How a paper cut left a woman with a debilitating injury
WARNING – GRAPHIC CONTENT: A paper cut on a woman's finger almost killed her after she contracted a flesh-eating disease that caused her body to shut down.
In December 2017, self-employed independent paparazzi consultant Heather Harbottle, from Hawaii, woke up abruptly after a rough night with progressing hand pain.
The 49-year-old had just moved to a new house at the time and her family were unloading the boxes when she noticed her finger cut was infected and began to swell.
"I was thinking it was a sprain or dislocation of my pinky. But between my pinky and ring finger was a cut so, I thought in the move I must have hit it or something," Ms Harbottle said.
"I stayed home to rest while everyone else made the four-hour round trip for another load during the move. The cut on my finger was already showing an infection and my hand was now beginning to swell.
That night Ms Harbottle began to suffer from a fever and any movement of her hand was excruciating, so at 5am the next morning, her family drove her more than two hours to Hilo Medical Centre.
Doctors quickly diagnosed her with a staphylococcus bacterial infection, which had spread to her blood and developed into sepsis.
"It was already in my blood, so it was now sepsis. My kidneys were failing. The infection was already spreading to my elbow travelling to the heart," she said.
"I was in such a state that my body was so ill and shutting down and the infection was so bad that after being wheeled into emergency I remember very little until I woke up in ICU (intensive care unit)."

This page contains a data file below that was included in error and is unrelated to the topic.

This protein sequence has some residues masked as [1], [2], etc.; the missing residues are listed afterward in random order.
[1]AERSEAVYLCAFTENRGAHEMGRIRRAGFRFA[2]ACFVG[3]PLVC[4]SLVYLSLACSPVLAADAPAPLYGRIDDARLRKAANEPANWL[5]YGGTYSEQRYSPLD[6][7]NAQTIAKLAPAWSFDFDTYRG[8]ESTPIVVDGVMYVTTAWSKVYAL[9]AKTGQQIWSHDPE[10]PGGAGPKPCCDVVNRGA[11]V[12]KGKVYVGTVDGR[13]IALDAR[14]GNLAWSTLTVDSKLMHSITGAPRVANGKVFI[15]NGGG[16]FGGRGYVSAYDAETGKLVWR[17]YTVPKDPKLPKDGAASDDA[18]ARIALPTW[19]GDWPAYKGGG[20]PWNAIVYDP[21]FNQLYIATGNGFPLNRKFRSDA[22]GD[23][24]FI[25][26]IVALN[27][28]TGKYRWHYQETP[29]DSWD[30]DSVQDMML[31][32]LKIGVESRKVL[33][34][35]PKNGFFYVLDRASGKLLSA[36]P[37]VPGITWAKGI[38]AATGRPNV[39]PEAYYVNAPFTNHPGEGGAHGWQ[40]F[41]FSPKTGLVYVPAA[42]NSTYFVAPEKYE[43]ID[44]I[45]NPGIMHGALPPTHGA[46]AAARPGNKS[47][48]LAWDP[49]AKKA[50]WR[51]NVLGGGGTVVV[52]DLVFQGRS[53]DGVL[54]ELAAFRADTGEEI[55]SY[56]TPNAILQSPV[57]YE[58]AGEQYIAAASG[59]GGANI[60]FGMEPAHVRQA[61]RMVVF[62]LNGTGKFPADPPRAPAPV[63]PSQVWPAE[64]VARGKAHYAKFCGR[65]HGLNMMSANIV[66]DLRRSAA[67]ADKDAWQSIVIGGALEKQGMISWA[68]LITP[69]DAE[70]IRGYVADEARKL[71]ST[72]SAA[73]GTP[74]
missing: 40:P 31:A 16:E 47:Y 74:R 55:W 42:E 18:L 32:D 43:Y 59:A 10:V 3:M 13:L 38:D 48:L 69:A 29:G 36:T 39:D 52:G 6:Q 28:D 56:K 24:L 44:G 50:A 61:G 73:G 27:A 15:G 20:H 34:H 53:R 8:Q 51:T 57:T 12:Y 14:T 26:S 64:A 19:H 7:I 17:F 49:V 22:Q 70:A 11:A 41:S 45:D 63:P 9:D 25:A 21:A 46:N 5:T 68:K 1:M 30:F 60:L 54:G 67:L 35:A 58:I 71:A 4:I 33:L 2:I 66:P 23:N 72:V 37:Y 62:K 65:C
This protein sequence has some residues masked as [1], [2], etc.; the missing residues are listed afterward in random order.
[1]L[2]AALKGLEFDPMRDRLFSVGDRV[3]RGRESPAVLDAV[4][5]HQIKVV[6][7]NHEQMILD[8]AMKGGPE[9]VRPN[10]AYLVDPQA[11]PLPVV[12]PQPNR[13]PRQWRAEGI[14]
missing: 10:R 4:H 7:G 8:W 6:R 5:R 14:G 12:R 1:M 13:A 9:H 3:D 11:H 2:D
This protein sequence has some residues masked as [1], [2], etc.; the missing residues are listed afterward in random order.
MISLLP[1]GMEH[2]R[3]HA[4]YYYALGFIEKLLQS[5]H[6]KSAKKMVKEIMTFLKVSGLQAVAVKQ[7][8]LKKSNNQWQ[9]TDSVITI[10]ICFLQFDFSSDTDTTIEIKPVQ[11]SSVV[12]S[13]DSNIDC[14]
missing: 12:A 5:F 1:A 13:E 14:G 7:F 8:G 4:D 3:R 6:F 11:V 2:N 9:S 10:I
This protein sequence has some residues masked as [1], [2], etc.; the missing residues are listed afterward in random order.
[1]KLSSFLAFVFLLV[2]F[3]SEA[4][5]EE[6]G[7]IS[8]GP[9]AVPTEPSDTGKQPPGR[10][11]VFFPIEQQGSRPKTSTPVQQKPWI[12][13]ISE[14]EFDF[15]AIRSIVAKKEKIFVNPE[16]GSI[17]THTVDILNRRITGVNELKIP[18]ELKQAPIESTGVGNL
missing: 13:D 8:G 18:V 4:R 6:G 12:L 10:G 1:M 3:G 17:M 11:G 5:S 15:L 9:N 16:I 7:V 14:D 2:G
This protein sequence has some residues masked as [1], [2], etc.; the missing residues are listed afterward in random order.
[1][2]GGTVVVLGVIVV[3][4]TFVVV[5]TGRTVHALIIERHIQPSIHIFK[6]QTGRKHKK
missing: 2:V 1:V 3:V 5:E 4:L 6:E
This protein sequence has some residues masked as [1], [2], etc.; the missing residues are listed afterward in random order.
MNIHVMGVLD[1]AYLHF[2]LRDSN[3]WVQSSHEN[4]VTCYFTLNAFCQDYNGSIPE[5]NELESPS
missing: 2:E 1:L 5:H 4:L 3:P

Doctors prescribed her antibiotics after diagnosing the 49-year-old with necrotising fasciitis, commonly known as "flesh-eating bacteria".
"I had just come close to death and was now facing possible amputation if the infection was too strong. The bacteria had already eaten through to my tendons and has now reached my armpit," she said.
"At this point everything sets in. I'm in a serious situation and I'm far from being out of danger. Being strong was the only option. But emotionally and mentally I suffered."
Ms Harbottle said she then underwent a biopsy to treat the infected tissue and had a debridement every three days, which is the removal of damaged tissue or foreign objects from a wound.
Once her skin was healthier, the next stage was to undergo a skin graft, however, the vac seal was compromised and caused the bacteria to spread up her forearm and an abscess developed.
Ms Harbottle had to be airlifted to a different hospital where she had another surgery on her forearm and ring finger, where the cut initially was.
In January 2018, she had to have a groin flap procedure, where they take a chunk of healthy tissue and insert it to the top of her hand.
While she is still in occupational therapy learning how to use her fingers again after her surgeries, she has learnt to adapt to a new normal life.
"It's the little things; scooping change, unscrewing things etc. I also acquired a frozen shoulder so just getting dressed or putting a hair bobble in is a struggle still. But you adapt and learn a different way," she said.
Ms Harbottle thought she would never see her little girl again while she was fighting for her life after the flesh-eating disease had attacked her body, but despite it all she has stayed strong throughout and was able to reunite with her.
"As horrible as you have it in that moment someone else has it worse than you. Be thankful for what is," she said.
- This story originally appeared on Yahoo! Australia.